He’d asked her not to go. Which was basically like talking to himself,
'Stay for the funeral at least. For fucksake. It’s her fucking funeral.’
When they were little, maybe she was eight and he was 10, he reckoned he had special powers. There was a TV show, he couldn’t remember the name of it, but there was a teenager with a blue sweatshirt who could make people do things just by staring at them. Rabbit reckoned he could stare at Katy and make it so that she left her body and occupied his.
In this way they could sit together and watch her empty body filling its usual space at the dinner table, the atoms still perfectly arranged, the same grey shadows touched down evenly around her. They could watch as Martin leaned over Katy’s little body and pressed his thumb into the tablecloth beside her plate,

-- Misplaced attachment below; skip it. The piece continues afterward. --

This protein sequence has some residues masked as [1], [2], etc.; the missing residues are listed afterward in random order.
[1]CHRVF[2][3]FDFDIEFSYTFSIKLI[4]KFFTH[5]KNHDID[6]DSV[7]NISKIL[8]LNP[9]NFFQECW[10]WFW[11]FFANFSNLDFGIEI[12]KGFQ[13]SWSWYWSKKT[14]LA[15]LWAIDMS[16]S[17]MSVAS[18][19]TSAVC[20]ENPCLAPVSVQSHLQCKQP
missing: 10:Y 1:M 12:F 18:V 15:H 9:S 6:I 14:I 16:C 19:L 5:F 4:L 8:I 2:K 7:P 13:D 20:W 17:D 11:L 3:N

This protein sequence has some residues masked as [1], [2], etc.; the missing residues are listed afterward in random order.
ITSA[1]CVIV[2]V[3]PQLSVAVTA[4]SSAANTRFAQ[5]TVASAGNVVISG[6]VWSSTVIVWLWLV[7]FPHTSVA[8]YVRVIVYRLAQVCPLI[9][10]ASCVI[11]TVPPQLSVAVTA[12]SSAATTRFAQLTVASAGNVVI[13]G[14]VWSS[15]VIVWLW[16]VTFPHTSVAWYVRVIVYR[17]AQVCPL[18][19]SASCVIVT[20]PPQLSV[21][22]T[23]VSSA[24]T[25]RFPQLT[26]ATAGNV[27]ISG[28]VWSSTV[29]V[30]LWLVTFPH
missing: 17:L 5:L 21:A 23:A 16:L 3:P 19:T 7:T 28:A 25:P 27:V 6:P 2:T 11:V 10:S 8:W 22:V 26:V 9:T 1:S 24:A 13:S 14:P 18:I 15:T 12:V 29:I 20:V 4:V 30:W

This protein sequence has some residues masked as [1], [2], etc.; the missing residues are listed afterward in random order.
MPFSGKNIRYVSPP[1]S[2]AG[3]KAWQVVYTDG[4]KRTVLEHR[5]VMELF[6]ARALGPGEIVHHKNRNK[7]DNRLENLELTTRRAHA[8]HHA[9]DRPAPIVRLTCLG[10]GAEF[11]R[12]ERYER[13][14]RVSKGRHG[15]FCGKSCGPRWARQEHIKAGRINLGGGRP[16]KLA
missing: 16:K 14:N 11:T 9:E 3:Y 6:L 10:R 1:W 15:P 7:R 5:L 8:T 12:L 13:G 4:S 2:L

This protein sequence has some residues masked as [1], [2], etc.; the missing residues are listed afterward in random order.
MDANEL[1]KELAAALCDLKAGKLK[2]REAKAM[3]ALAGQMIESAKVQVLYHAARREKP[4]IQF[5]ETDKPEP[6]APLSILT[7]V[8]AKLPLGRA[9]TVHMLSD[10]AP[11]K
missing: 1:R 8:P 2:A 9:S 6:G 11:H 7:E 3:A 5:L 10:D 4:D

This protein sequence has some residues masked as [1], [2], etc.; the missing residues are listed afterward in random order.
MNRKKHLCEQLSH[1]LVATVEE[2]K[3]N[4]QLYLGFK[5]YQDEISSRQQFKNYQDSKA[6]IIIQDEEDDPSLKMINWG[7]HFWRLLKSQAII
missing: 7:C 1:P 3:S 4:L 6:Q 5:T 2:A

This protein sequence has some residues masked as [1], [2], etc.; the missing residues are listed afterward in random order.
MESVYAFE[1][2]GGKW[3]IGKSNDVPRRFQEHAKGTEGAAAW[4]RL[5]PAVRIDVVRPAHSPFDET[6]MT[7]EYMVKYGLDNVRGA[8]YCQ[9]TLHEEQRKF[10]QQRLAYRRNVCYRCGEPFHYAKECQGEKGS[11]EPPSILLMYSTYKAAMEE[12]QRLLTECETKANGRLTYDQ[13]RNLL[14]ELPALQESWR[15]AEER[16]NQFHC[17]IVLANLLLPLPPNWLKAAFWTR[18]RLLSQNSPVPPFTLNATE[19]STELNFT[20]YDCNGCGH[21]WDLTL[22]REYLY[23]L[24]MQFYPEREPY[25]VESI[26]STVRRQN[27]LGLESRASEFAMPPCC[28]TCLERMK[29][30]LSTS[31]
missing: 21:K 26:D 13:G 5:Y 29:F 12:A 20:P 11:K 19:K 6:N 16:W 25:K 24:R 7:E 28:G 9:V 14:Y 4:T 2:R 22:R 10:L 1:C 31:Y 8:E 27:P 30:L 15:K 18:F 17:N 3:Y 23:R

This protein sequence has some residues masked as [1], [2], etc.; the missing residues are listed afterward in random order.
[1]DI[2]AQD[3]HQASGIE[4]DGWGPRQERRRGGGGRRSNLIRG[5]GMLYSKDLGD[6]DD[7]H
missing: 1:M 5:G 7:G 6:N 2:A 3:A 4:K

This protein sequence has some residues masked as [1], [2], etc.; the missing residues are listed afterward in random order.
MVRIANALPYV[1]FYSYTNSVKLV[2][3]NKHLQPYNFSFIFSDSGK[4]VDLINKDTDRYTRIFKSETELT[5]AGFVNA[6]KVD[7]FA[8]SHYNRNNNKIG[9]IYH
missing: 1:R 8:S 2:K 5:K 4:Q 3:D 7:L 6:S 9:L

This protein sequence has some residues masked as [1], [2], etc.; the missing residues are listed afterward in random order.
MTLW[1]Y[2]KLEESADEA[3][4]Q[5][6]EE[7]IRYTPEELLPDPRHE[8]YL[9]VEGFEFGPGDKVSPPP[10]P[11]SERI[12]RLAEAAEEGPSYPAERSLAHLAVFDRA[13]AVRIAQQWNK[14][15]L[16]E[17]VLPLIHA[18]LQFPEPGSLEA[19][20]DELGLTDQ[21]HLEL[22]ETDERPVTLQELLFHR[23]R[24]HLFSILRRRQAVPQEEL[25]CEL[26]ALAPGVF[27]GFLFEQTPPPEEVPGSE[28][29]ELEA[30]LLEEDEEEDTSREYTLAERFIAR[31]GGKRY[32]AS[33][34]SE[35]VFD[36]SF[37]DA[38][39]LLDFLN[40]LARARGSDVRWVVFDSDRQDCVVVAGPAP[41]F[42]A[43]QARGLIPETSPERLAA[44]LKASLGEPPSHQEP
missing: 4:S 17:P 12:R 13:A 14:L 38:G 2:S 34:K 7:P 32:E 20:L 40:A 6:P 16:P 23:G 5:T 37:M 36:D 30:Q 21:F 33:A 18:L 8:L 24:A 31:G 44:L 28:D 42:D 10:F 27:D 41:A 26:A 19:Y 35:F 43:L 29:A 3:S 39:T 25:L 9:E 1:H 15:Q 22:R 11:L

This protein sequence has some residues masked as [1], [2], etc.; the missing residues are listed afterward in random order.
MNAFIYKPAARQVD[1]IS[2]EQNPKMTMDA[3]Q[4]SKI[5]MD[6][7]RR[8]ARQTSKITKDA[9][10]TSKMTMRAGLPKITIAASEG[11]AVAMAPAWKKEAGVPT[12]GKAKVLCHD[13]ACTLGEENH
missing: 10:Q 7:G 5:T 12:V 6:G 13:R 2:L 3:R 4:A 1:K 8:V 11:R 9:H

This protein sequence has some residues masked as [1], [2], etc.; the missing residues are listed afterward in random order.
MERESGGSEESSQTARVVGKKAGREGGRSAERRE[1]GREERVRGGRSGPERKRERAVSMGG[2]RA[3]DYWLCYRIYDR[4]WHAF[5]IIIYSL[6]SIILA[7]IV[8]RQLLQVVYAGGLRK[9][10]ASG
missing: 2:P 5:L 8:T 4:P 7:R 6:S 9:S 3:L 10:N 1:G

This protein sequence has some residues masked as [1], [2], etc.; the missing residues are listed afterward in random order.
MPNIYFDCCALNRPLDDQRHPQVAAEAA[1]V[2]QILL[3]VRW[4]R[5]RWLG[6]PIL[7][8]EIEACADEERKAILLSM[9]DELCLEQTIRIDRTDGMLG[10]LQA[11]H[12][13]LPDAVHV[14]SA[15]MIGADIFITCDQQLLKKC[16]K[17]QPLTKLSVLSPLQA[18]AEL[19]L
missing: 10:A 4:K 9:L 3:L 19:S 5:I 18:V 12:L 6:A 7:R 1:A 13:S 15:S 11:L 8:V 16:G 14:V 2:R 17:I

'This is what I’m talking about. This is disappointing.'
They could watch their mother too - the chilled winter sun falling across her lap as the thoroughbred scent of sweat stole off her.
She would be safe there, in his body, her limited heart clicking away beneath his sticky ribs, her cold ankles rattling in the cuffs of his school trousers.
There were other times though when he couldn’t take her into his body, the times when he heard the bedroom door click and the noises through the wall. And then would imagine he was underwater again, with the pressure bubbles pinging through his ears and the greenwater telescoping into a cold vitreous horizon in front of him.